News flash - the desk is not the only place where your audience will view emails. You only have to look at this infograph below from Return Path to appreciate the rise of daily email use on mobiles. To view more interesting mobile stats click here.

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Whether you’re a working professional, a full-time parent or a nomadic traveller, the most accessible way to access our emails when we’re on the run is via portable devices. If you’re not considering your mobile users when creating your email campaigns, then user experience will be compromised. Let’s be honest, how many times have you abandoned a page that’s not optimised for your device?

So how can you get your email campaign looking good on all devices?

Check out our introduction to key trends in mobile EDM design as well as some tips from the experts:

  1. Mobile first
  2. Multiple designs for devices using media queries and responsive
  3. Expert tips

Mobile First

A ‘mobile first’ approach is where it’s at. In simple terms, this means considering the user experience for mobiles as the top priority. The difference between viewing a desktop design and a mobile first design on your mobile is demonstrated in the example below.

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If your email looks like the one on the left then consider mobile first for your next campaign. Of course, we do encourage you to look at your email open rates and stats first to determine how many users are actively viewing your email marketing on a mobile device.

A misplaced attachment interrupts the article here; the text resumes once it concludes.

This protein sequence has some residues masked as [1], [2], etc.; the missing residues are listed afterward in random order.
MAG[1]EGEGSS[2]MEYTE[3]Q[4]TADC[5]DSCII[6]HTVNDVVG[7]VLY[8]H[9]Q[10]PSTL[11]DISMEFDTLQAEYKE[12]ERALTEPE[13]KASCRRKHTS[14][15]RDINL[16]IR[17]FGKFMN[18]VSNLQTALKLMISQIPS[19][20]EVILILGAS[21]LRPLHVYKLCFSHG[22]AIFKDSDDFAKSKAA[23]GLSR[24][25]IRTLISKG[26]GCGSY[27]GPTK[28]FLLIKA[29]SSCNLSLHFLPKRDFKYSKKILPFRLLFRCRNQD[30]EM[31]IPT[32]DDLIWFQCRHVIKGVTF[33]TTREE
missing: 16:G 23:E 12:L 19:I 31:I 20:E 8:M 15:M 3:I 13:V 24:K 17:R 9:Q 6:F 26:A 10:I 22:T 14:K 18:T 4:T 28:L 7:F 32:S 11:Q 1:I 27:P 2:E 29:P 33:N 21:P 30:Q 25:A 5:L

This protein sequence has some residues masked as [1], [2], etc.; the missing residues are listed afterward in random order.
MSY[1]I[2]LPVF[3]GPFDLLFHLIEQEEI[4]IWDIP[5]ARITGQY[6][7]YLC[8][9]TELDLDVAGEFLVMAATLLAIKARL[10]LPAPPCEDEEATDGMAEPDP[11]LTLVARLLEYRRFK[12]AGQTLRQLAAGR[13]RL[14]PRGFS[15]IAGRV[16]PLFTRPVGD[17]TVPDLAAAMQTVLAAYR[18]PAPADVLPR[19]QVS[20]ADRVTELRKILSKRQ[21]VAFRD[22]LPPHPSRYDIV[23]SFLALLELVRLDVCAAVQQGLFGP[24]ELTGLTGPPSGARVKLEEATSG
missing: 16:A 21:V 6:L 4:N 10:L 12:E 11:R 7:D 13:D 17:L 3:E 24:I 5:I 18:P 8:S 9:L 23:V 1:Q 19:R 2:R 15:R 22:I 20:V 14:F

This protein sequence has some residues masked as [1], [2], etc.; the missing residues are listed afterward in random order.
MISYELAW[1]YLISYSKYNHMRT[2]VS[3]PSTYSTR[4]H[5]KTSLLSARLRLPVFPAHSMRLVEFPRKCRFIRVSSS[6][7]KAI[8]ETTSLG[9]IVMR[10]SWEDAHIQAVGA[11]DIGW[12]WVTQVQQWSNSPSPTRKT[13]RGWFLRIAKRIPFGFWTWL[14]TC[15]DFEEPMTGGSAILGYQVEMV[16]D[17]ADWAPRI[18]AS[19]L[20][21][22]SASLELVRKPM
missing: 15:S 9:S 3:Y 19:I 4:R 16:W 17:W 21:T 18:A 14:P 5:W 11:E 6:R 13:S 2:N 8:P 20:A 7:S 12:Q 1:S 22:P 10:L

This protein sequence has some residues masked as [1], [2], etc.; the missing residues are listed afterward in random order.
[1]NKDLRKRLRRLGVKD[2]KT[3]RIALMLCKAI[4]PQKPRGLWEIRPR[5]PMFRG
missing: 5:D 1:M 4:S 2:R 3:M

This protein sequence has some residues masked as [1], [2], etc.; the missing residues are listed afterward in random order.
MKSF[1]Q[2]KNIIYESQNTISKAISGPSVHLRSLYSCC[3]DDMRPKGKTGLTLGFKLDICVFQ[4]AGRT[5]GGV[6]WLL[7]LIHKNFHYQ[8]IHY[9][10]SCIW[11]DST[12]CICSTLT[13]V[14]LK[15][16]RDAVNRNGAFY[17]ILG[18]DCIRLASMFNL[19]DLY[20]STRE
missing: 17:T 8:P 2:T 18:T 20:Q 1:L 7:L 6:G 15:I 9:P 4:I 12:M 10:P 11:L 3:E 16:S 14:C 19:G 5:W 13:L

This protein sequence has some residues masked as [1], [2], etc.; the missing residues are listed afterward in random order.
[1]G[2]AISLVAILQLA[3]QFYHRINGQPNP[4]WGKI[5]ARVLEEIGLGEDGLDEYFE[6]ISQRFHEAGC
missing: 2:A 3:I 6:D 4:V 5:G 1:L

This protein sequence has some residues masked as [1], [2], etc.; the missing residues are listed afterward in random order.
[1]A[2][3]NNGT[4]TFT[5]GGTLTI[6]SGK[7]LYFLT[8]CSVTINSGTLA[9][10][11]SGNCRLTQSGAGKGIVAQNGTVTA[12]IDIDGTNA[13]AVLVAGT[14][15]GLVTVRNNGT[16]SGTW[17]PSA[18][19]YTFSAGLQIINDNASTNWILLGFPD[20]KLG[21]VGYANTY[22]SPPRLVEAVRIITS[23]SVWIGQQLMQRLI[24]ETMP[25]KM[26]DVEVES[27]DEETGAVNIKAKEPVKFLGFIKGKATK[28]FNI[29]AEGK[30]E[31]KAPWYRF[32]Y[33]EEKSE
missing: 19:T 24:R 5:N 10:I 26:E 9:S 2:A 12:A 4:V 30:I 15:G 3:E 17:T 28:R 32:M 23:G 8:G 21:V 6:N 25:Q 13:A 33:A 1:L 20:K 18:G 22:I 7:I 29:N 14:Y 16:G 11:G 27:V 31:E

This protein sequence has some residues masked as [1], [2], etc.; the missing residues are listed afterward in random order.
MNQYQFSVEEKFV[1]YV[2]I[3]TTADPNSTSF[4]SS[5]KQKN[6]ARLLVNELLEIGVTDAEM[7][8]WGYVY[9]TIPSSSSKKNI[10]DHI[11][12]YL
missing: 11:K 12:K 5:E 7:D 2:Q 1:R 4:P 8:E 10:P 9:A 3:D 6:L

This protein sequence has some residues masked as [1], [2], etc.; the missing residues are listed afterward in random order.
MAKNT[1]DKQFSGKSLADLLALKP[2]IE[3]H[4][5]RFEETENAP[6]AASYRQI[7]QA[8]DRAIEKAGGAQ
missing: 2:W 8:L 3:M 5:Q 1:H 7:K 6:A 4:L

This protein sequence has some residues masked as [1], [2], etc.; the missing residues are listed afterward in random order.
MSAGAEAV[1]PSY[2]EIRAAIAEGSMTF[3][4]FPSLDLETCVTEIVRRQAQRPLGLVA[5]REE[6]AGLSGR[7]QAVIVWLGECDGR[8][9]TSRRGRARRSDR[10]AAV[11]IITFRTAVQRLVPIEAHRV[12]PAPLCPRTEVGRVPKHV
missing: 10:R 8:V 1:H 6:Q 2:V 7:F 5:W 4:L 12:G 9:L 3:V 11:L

One way to approach designing ‘mobile first’ is to start with one or two columns then simply scale up. The Butterfly quarterly email newsletter was designed using this technique; the mobile layout was established first and then all components were scaled up to fit the desktop resolution.

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Multiple designs for devices using media queries and responsive

Getting the experience right on mobile doesn’t mean compromising tablet and desktop users. If anything, all users will have an enhanced experience by taking this approach. Mobile first typically results in a one column design however you don’t have to be restricted to one column across all devices, CSS media queries allow you to write rules that will display different styles for different screen sizes! Media queries do not detect specific mobile devices; rather they determine the screen size in pixels.



The latest digital obsession is responsive design.

Creating an email template using responsive techniques will ensure that your email template displays nicely no matter what device the user is viewing it on. While not as advanced as website responsive design (due to the lack of support on older email clients) there are still some things that can be considered to allow your emails to adapt to multiple resolutions.

  • Mobile devices will generally show 1 column layouts so it’s a good idea to keep it simple